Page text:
Comics / European Comics


By Patrick Bérubé
March 3, 2008 - 08:00

In a world ruled by religion, the Sky-Dolls are officially sanctioned androids programmed to answer our every “needs”. Without long term memory, they have no rights except the right to belong to someone. Noa, one of these dolls, feels different. She wants something else: freedom. Escaping from the spaceship-wash where she works, she hides in a vessel where she meets someone willing to help her flee off planet.

First of all, I have to admit that I picked up this graphic novel mainly because I heard Marvel comics was about to translate and publish it in North America. I was really curious as to why this title was going to be the flagship of a new series of European translation. After reading it, I can now also admit that I still do not know.

The story in itself is not that bad, but it feels uninspired and seems built to put the Sky-Dolls various “attributes” in evidence. The world created here seems to evolve around these characters, which make things worst since they lack some depth to sustain the story by themselves. Moreover, it’s not the first time the “android with a conscience” topic is used in science-fiction so it’s hard not to compare it to better works.

But even with this not so interesting storyline, some elements are noteworthy. The collaboration of science and religion makes for an interesting backdrop, as well as the division of the church into two groups of believers. In my opinion, these story elements should have been put more to the front since Noa seems to share a link with the banished “Popess”.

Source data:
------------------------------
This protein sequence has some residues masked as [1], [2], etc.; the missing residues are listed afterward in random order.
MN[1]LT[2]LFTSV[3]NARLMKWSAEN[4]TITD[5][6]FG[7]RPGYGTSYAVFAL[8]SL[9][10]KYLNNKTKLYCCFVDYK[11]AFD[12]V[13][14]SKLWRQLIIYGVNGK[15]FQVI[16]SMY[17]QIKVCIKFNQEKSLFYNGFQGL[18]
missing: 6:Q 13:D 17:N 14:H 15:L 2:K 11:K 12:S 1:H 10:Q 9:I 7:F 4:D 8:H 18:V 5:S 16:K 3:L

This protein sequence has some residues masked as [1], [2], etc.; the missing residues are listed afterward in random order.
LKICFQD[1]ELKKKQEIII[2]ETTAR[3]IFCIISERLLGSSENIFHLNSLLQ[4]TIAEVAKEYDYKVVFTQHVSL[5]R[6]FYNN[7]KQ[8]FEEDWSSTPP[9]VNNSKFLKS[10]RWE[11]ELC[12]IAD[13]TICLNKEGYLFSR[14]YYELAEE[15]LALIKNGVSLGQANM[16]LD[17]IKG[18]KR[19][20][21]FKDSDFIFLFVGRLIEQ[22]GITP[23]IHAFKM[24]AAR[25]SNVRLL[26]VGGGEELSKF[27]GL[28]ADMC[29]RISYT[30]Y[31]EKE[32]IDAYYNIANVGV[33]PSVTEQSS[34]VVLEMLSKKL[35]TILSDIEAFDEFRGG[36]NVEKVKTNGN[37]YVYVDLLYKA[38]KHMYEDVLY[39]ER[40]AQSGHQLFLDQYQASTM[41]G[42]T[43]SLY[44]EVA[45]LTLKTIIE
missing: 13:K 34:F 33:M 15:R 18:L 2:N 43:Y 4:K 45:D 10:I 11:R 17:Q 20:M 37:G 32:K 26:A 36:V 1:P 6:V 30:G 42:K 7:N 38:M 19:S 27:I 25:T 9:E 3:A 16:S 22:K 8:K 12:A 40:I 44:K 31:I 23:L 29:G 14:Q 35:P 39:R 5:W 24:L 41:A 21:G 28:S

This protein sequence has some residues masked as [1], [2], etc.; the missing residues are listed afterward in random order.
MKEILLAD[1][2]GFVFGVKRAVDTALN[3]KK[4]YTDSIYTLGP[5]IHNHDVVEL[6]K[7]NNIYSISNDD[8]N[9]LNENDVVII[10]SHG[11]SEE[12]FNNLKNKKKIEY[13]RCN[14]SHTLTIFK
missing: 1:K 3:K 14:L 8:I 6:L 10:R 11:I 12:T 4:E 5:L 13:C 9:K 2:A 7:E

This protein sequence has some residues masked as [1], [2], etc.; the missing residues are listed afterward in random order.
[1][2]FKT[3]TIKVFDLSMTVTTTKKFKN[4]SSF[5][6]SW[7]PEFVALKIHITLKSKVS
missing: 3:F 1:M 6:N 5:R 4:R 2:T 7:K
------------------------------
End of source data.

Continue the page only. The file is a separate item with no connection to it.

The art is probably the redeeming factor of this graphic novel. Barbucci’s pencil clearly has Asian and European influences, which make for an interesting style. The artist shows a great sense of design when depicting certain backgrounds. Canepa’s colors also add a nice visual effect. Her choices of bright tone really helps the pages stand out. I just hope that she’ll go easy on the pink for the next volume because if she uses more, it will officially be too much for me.

The big question that comes to my mind after reading this graphic novel is about the North American release. How does Marvel Comics think it will be able to publish this without censoring it? With about 10 out of the 48 pages of this first volume showing exposed breasts (plus the cover) and many sexual allusions and posture, it’s hard to image this title presented in its integrity. Especially since Marvel Comics does not even allow its characters to smoke and is not recognized for publishing such materials. It will be interesting to see what it will decide to do.

Closing line, this graphic novel lacks a strong storyline to back up the art.

I rate this graphic novel 6 out of 10

The author of this review would like to thanks Jiix!( for providing the material necessary.

Last Updated: August 31, 2023 - 08:12

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